Given that many school Heads find performance management tricky, here are some practical things you can do to be a better performance leader and to let the outcomes speak. Some may seem like common knowledge, but the truth is that they are not common practice in most school marketing teams.
Build a performance culture
Here is one method that works. Always set a clear goal and a deadline for every task or project, even the small ones. Realistic deadlines that include an element of stretch help marketing teams focus on what matters. They also energise people and create a sense of momentum and pace.
It will feel excessive at first, but when deadlines are commonplace, they are a constant reminder of the importance of performance. Once performance has improved, it is possible to step back a little and apply the goals and deadlines methodology to critical tasks only.
Follow-up on deadlines
Many school Heads set deadlines but don’t follow through on them. The consequence of forgotten deadlines on your marketing team’s performance can be disastrous. You send the signal that the task or project was not really important. As the regular and urgent deadlines creep closer, they will always be prioritised. The only way to combat this trend is by regular follow-up of deadlines.
If following-up is not your strong suit, try asking your assistant to keep a simple log of all agreed deadlines. Depending on your management cadence, review the deadlines once a day or once a week and follow-up with the person who is responsible for that deadline. Again, once deadline performance has improved, you can go back to tracking only the most important projects or tasks.
If you want to create a performance culture in your marketing team it is essential that you follow-up missed deadlines. When you do this, the confidence of your team members will lift. You are demonstrating that their work matters and there are no excuses. Everyone knows what is expected of them.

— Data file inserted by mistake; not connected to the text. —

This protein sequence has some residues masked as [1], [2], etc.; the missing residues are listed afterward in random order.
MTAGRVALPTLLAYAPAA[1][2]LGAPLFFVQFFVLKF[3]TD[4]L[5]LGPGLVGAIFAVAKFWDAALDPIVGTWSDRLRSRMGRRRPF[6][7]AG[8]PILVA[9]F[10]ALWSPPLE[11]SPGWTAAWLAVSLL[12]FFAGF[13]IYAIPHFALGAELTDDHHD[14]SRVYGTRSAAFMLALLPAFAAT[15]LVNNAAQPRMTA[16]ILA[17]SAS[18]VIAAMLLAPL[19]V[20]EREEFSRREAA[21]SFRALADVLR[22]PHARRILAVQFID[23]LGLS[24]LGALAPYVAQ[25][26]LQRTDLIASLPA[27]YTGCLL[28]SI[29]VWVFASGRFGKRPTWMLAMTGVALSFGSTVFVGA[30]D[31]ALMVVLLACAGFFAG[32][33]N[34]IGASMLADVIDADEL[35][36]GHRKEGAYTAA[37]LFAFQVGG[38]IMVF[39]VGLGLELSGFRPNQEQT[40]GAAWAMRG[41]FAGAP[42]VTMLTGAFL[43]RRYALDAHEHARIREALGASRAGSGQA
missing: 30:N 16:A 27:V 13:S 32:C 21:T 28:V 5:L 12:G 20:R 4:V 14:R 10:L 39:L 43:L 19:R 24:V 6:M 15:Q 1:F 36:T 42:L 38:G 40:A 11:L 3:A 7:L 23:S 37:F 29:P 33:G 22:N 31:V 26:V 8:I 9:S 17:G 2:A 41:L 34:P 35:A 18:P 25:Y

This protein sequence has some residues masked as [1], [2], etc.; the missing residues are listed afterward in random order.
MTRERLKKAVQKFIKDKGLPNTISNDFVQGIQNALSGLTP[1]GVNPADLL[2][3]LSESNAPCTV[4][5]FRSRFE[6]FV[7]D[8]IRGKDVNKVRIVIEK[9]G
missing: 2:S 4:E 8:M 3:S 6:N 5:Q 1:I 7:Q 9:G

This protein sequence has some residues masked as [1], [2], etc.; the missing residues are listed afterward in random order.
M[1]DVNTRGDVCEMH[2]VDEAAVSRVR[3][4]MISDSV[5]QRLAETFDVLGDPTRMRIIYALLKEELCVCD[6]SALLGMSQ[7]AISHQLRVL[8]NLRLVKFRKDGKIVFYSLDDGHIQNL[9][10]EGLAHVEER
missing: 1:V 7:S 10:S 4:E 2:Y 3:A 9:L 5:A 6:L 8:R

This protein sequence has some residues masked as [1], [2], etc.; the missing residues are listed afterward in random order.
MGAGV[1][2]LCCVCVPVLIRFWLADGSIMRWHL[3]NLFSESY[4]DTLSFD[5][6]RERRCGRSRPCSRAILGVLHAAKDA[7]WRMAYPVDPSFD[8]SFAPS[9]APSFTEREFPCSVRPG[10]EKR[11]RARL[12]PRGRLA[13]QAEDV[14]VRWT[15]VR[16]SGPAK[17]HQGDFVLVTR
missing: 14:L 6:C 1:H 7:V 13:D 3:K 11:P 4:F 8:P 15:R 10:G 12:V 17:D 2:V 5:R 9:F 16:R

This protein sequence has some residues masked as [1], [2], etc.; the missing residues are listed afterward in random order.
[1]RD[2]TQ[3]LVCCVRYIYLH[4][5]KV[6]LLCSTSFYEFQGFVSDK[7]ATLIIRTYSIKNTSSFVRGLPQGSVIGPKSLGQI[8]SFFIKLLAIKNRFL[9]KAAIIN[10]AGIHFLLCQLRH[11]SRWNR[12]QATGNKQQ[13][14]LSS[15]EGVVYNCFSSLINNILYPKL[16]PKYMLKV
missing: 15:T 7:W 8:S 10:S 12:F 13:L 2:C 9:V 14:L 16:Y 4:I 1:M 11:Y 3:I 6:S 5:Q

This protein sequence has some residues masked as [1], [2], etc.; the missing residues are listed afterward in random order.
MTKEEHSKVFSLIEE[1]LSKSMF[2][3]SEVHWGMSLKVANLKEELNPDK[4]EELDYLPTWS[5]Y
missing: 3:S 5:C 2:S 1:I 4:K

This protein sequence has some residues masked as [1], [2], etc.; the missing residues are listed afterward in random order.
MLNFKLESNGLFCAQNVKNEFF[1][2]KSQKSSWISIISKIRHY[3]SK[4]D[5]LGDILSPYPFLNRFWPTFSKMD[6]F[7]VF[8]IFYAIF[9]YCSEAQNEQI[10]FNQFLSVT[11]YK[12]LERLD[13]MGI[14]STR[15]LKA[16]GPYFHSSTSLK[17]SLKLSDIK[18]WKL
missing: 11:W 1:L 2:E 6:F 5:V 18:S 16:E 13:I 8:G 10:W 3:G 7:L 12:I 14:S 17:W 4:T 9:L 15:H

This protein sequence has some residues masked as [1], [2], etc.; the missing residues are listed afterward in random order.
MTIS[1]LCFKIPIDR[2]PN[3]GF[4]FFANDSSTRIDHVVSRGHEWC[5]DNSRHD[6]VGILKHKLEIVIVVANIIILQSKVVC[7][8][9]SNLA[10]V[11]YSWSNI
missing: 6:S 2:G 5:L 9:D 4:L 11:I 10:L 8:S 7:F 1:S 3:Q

Agree on time allocation
Formal job descriptions are important for your marketing team, but because of the nature of the job (to do whatever needs to be done to complete the tasks), most of what is described in the carefully crafted documents is forgotten when the real world of marketing takes over. Seldom do job descriptions offer any help in setting daily priorities. And that is a problem.
Here is one suggestion to overcome the inherent deficiencies in the formal job descriptions of your communication and marketing team. Every term, have a meeting to discuss two simple questions with each of your team members:
- What is the most important thing you’ll achieve over the next three to six months to help the team increase its performance in the value zone? (See SMJ blog, Work in the value zone.)
- How (in broad percentages) will you allocate your time to achieve this goal?
Asking these two questions gets your team to focus on what matters most. Importantly, it also helps your team push back on the myriad requests they receive from across your school to work on something that is off point.
Celebrate success often
When one of your sporting teams wins a game — or even better, a championship — you make sure they receive recognition. When one of your student musicians performs at an assembly or event, you and the audience applaud. The rewards occur in public. Do the same for your communication and marketing team.
A performance culture must celebrate success. Aim for at least one thing each week that you can celebrate, even if it is nothing more than sending an encouraging email.
By actively seeking out opportunities to recognise and celebrate success, each team member gets to feel uplifted on a regular basis. In turn, this pushes your marketing team to meet more deadlines and create more success as they align towards that feeling.
- Bias your team to focus on outcomes rather than outputs.
- Support your team with transparent access to outcome related facts.
- Judging fairly is sometimes uncomfortable, but it is critical.
- Set goals and deadlines and follow-up regularly.
Brad Entwistle is the Founding Partner of imageseven. Since 1990, he has led his team on a mission to amplify the impact of schools by working directly with school Heads, tailoring solutions to maximise their communication and marketing effectiveness. imageseven.com.au